Let us share with you some inexpensive dating ideas. 🙂
If you’re an outdoorsy type like us, there’s no other best date than spending it with nature. For Ace and I, spending time with nature is more than just wandering and satisfying our itchy feet. It’s more like an adventure-filled date. Hiking, camping, climbing mountains, trekking rivers, chasing waterfalls, and going to ecological farms are what we usually do. Spending time with nature together plays a big role in strengthening our relationship as a couple.
Durano Eco Farm
Another cheaper option is to do or watch sports together. Ace and I share the love for sports and for us, playing badminton in our backyard is the cheapest date.
Sporty dates may include cycling, rock climbing, or just watching the NBA finals together. It could also be as simple as going to the gym or doing yoga together.
Dinner, Coffee or Food Hunting Dates
The most common are dinner dates. This kind of dates doesn’t have to be expensive. Ace and I both love coffee and we are always on a lookout for new coffee shops in town. On their opening days, they give huge discounts and promos. We make use of gift certificates, coupons anvd other promotions. On some days, we head to the streets and hunt for street foods.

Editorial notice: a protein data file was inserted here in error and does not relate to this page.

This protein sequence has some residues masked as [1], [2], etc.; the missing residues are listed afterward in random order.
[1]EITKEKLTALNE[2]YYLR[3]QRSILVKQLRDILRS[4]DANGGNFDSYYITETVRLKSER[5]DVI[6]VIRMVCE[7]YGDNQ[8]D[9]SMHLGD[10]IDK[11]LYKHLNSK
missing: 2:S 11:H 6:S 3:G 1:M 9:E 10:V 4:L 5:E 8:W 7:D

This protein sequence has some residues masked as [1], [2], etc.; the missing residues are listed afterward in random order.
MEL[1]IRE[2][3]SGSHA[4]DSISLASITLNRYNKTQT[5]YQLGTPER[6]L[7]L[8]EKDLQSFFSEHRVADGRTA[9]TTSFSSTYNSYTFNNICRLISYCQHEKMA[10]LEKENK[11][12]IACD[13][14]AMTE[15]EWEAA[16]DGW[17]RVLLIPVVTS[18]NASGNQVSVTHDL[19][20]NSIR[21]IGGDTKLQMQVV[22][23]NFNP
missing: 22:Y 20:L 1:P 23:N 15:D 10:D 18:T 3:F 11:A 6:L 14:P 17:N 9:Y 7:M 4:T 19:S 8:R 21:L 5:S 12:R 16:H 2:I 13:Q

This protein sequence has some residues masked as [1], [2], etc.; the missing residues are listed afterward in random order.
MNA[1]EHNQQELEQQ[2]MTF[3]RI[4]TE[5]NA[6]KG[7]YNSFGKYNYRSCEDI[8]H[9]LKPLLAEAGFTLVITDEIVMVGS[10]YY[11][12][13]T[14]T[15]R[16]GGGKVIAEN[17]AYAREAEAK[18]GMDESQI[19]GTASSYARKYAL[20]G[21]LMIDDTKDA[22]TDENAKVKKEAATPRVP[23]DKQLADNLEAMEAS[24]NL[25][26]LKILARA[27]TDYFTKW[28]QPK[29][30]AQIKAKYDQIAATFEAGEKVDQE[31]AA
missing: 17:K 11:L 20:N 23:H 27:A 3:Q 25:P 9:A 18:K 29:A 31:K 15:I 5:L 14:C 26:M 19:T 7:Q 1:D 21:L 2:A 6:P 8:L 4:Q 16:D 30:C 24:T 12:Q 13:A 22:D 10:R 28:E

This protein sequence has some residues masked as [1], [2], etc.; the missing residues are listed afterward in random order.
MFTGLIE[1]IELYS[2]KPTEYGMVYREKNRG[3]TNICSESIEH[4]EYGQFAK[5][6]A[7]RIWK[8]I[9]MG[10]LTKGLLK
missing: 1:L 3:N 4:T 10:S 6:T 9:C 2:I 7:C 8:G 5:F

Catch the Sunrise or Chase the Sunset
Nothing is more romantic than watching the sunrise or the sunset with your partner. And this is always our favorite date. I think you shouldn’t miss it, too.
Stay at Home Dates
Who said you can’t date without leaving the house? Probably the coziest date is staying at home. This is also ideal for those who already have kids. Make it an extra special day for you and your partner without breaking the banks.
You can cook his/her favorite meal and set-up a candle-lit dinner. Why not? You can also watch movies at home.
For Ace and I, going on a date is already part of our lifestyle even now that we are already together in marriage. I guess that’s something we will never get tired of doing as time passes by.
How about you? Do you go dating? What dating tips or ideas can you add here? Leave us some words.